By Joyell Nevins
April 26, 2014
By CECILIA FOX
Record Herald Writer
BETHEL TOWNSHIP - On the May 6 ballot, Bethel residents will be asked to pass a levy that will allow the district to renovate and expand the schools.
If the 7.94 mill levy passes, it will generate $22 million dollars for renovations and added classroom spaces. It would cost the owner of a $100,000 home $277 a year or $0.75 a day.
If it fails, the district believes it will face a struggle to accommodate a growing student population in an undersized facility.
A lack of space is a major concern for the district. The schools are expecting as many as 400 new students from the Carriage Trails development in the next five to ten years, but will have nowhere to put them unless the levy is passed, school officials have said.
“We receive about 0.4 students for every new home that goes up. About 100 homes, we get about 45 to 50 students,” Superintendent Larry Smith said.
Carriage Trails, one of the fastest growing residential developments in Ohio, is building around 130 new homes a year. Smith said the district has picked up nearly 100 students from the development so far.
There are currently 1,033 students enrolled in Bethel schools, and the buildings are at least 20 percent undersized according to state standards, Smith said.
In addition to a lack of space, another issue facing the district is the age of the facilities. The buildings range in age from nearly 100 years old to 50, the most recently added classroom spaces were built in 1969. The major issues in the buildings include a lack of air conditioning, unreliable electricity, as well as very limited space, restrooms, and wheelchair accessibility.
This project would add a new high school wing with more than 20 new classrooms, including science labs and technology space, and a new central cafeteria with more food preparation space and added seating. It would also include various site improvements like more parking, widening State Route 201, and new athletic fields. The district would no longer need to use modular units as classrooms.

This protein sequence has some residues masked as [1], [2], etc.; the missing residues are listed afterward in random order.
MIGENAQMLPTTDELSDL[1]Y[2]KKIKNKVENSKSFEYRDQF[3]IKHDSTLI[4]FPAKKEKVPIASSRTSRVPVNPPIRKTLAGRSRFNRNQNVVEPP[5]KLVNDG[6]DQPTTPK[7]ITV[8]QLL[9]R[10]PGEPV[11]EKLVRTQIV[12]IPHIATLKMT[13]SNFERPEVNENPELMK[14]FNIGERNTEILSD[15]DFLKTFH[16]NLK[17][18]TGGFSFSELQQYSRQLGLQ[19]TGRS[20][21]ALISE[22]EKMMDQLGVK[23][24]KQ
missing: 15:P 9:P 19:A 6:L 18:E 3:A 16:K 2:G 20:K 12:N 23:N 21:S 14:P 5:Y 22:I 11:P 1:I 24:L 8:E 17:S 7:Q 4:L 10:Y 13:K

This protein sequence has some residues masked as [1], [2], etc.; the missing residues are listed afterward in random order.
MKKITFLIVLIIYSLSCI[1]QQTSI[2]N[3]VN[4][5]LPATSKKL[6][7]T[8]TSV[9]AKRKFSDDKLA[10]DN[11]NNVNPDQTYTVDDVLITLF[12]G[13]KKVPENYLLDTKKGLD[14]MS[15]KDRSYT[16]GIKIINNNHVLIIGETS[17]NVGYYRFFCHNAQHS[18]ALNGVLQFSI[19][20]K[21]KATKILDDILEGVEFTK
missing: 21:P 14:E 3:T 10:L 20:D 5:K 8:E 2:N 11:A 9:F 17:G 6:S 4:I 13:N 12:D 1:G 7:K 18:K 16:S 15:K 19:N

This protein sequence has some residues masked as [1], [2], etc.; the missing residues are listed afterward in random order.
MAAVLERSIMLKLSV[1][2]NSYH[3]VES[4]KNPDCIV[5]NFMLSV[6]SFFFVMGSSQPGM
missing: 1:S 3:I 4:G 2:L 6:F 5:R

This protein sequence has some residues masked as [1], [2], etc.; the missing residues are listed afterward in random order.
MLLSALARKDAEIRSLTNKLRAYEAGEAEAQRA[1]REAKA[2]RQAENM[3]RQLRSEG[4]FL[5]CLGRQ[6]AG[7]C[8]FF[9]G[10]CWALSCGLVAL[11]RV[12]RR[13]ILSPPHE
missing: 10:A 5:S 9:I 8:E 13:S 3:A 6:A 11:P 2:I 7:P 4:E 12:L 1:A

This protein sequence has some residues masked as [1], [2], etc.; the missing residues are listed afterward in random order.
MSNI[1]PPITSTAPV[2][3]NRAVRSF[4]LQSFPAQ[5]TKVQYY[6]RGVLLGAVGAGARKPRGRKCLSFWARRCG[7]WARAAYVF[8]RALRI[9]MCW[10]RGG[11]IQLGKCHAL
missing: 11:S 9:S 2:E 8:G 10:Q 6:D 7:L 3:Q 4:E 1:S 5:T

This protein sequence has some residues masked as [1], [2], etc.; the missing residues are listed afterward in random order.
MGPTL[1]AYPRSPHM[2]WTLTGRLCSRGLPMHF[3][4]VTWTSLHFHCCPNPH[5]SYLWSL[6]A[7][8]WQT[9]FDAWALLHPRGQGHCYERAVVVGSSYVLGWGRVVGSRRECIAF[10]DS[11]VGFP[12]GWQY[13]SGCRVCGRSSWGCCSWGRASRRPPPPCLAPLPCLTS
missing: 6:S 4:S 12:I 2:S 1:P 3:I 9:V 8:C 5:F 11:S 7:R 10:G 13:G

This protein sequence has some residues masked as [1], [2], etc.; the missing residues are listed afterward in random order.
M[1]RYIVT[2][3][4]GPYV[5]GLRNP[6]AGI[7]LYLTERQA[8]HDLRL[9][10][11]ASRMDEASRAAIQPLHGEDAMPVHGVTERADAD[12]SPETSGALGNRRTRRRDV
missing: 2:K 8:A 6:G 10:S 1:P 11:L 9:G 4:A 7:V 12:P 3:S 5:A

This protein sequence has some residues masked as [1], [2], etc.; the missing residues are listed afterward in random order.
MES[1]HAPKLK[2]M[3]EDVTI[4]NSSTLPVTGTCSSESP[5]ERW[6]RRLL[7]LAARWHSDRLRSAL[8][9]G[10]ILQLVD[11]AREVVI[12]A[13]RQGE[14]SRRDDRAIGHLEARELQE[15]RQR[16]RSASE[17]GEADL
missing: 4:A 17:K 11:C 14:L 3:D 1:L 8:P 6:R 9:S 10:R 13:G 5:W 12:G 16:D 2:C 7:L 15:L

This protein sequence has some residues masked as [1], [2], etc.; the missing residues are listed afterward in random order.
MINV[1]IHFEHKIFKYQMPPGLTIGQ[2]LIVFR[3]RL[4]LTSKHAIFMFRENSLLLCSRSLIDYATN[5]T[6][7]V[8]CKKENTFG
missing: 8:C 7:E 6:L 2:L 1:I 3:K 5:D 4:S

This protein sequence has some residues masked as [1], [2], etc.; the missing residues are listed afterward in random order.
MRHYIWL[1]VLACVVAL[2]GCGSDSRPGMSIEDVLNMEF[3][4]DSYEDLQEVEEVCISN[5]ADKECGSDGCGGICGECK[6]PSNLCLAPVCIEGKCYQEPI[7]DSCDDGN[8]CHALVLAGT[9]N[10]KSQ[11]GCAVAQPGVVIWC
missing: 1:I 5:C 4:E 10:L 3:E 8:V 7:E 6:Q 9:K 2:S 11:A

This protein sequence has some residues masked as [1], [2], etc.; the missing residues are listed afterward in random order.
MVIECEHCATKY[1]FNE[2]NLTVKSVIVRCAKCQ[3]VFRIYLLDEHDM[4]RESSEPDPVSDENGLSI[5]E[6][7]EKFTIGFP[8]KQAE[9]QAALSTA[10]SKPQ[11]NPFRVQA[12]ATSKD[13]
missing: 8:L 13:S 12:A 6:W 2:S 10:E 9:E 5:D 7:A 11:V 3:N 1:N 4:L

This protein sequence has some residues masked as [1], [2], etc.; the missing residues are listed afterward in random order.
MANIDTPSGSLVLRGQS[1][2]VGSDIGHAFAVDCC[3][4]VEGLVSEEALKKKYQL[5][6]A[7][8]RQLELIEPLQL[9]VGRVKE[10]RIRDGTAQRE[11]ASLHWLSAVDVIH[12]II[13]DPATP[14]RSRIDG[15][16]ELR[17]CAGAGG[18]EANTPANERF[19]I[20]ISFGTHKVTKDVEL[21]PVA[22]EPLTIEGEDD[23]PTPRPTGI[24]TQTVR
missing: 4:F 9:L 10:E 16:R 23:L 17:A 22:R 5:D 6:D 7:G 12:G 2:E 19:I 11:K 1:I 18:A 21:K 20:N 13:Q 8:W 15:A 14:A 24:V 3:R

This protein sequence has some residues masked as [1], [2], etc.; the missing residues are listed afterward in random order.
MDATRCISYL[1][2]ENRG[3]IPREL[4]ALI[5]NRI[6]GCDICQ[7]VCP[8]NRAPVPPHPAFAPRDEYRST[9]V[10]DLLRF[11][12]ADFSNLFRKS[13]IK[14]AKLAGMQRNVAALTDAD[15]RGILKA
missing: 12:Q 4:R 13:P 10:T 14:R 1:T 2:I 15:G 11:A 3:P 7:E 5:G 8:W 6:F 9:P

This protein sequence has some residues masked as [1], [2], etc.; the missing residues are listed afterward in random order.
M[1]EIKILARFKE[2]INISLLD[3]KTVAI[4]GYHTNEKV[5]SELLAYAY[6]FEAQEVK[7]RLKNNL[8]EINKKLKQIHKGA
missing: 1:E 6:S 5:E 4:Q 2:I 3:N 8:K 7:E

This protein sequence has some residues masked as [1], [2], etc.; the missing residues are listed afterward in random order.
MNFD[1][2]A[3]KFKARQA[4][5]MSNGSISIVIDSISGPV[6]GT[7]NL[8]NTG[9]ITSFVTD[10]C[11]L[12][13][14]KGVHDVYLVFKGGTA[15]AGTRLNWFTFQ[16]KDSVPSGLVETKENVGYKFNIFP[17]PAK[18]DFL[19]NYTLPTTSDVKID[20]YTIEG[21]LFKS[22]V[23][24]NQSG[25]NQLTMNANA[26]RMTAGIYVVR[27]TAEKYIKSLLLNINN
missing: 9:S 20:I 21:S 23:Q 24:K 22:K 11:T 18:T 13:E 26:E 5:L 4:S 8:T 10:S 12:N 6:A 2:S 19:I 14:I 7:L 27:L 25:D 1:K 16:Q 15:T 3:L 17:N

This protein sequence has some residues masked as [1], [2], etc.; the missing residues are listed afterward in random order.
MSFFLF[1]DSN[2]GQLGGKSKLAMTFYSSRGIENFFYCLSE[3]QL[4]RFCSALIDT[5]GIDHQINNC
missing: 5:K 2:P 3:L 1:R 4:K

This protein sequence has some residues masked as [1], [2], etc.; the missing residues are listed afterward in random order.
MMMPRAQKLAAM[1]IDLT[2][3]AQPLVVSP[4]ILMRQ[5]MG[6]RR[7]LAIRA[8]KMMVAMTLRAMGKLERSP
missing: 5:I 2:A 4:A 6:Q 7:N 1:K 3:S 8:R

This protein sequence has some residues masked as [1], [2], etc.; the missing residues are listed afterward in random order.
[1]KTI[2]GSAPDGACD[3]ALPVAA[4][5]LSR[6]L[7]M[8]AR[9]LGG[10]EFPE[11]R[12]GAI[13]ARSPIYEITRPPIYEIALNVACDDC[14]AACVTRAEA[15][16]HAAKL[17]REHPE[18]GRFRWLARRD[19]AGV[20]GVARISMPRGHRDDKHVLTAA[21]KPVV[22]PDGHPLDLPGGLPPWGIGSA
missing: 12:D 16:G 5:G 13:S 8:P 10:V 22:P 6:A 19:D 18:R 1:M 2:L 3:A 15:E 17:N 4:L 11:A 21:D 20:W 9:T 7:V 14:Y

Levy money would also be used for renovations to the existing buildings, which will all be kept. Some of the renovations include upgrades to technology, air conditioning, added security, handicapped accessibility improvements, and new restrooms.
About 82 percent of the money raised by the levy will go to new construction and renovation. Athletic facilities will comprise nine percent of the budget.
In order to make certain improvements, like parking and traffic issues, as well as building expansion, the football stadium will have to be moved. Board member Scott Hawthorn explained that the bleachers and other components of the current stadium will be reused.
Hawthorn also said that the district will be seeking alternative ways of generating funding for the athletic facilities, like offering naming rights to sponsors, so that all of the levy money can be used to create more academic space.
If the levy fails, the board predicts that the district could have to lease or buy as many as 10 modular units by 2018 to keep up with increased enrollment from Carriage Trails. In this scenario, the campus could end up looking like “a small trailer park,” board member Brian Moore said.
If the levy passes, the modular units may still be needed to provide classroom space while the building is under construction.
The district is not seeking state funding for the project because state calculations consider Bethel to be as wealthy as Oakwood, making Bethel eligible for just 20 percent matching funds. The state would also require a “total fix,” meaning all new construction or more renovations than the district can afford.
Smith estimated that, with state involvement, residents could be looking at a $45 million project instead of the $22 million project the district has planned.
More information about the project can be found on the district’s website at www.bethel.k12.oh.us in the ‘Facility Plan’ tab at the very top of the page.
A massive community campaign has been enlisted to promote the levy. A resolution also was passed in support of it by the Bethel Township trustees at their April 8 meeting.